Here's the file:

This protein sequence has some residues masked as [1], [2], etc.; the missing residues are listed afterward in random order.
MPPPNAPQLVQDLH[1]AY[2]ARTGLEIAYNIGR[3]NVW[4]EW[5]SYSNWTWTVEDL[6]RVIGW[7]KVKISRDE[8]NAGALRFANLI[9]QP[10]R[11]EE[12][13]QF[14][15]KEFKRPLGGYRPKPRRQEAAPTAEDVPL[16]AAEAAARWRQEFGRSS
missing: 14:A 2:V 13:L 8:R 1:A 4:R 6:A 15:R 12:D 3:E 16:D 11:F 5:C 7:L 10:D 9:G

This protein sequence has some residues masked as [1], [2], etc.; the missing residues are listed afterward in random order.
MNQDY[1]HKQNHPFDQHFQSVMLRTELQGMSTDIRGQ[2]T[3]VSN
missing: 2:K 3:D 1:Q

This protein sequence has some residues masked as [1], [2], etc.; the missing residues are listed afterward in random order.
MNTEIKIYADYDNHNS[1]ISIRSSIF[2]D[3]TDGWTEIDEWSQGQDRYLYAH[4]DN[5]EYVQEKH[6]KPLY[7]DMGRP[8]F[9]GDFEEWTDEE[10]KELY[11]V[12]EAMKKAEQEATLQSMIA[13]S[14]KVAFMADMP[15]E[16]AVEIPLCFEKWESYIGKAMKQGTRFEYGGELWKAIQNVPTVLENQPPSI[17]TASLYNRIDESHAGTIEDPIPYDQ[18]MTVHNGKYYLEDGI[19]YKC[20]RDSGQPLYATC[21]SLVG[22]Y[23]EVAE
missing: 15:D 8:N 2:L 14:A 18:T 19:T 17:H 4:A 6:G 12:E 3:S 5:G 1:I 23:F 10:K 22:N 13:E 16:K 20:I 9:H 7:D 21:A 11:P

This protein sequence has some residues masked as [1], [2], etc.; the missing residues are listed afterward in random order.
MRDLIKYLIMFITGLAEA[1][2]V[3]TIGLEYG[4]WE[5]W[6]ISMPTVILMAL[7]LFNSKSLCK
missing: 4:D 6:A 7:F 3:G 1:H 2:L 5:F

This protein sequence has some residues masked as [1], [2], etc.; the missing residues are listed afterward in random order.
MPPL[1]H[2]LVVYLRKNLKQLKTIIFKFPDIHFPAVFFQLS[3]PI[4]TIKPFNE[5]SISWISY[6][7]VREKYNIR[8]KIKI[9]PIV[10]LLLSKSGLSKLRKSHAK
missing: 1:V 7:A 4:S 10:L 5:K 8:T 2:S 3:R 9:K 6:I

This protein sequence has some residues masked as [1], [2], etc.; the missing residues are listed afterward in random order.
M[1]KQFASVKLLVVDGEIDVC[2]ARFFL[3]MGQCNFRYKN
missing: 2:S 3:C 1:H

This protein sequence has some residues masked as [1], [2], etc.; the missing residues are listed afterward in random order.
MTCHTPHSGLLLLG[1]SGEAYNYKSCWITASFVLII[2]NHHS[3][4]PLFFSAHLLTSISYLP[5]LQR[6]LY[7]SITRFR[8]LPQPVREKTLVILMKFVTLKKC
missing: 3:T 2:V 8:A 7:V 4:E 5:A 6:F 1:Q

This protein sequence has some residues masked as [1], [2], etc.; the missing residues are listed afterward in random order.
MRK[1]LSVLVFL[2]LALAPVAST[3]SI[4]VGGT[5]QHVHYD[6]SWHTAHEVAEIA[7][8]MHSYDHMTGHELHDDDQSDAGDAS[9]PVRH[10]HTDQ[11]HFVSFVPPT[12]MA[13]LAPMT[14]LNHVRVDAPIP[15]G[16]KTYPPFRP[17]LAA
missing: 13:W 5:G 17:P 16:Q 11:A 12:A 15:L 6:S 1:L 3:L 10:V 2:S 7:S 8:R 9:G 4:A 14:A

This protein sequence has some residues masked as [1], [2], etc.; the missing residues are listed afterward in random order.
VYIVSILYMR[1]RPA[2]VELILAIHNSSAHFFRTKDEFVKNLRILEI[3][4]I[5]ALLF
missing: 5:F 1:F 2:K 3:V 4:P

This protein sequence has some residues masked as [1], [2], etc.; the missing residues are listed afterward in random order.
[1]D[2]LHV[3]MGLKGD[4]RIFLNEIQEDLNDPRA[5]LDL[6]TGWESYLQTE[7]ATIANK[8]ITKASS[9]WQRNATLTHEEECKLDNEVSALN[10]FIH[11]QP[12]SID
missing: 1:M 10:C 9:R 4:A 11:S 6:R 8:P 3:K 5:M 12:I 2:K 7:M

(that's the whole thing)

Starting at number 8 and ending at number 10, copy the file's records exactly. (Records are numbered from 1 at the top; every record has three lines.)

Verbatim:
This protein sequence has some residues masked as [1], [2], etc.; the missing residues are listed afterward in random order.
MRK[1]LSVLVFL[2]LALAPVAST[3]SI[4]VGGT[5]QHVHYD[6]SWHTAHEVAEIA[7][8]MHSYDHMTGHELHDDDQSDAGDAS[9]PVRH[10]HTDQ[11]HFVSFVPPT[12]MA[13]LAPMT[14]LNHVRVDAPIP[15]G[16]KTYPPFRP[17]LAA
missing: 13:W 5:G 17:P 16:Q 11:A 12:A 15:L 6:S 1:L 3:L 10:V 2:S 7:S 8:R 9:G 4:A 14:A

This protein sequence has some residues masked as [1], [2], etc.; the missing residues are listed afterward in random order.
VYIVSILYMR[1]RPA[2]VELILAIHNSSAHFFRTKDEFVKNLRILEI[3][4]I[5]ALLF
missing: 5:F 1:F 2:K 3:V 4:P

This protein sequence has some residues masked as [1], [2], etc.; the missing residues are listed afterward in random order.
[1]D[2]LHV[3]MGLKGD[4]RIFLNEIQEDLNDPRA[5]LDL[6]TGWESYLQTE[7]ATIANK[8]ITKASS[9]WQRNATLTHEEECKLDNEVSALN[10]FIH[11]QP[12]SID
missing: 1:M 10:C 9:R 4:A 11:S 6:R 8:P 3:K 5:M 12:I 2:K 7:M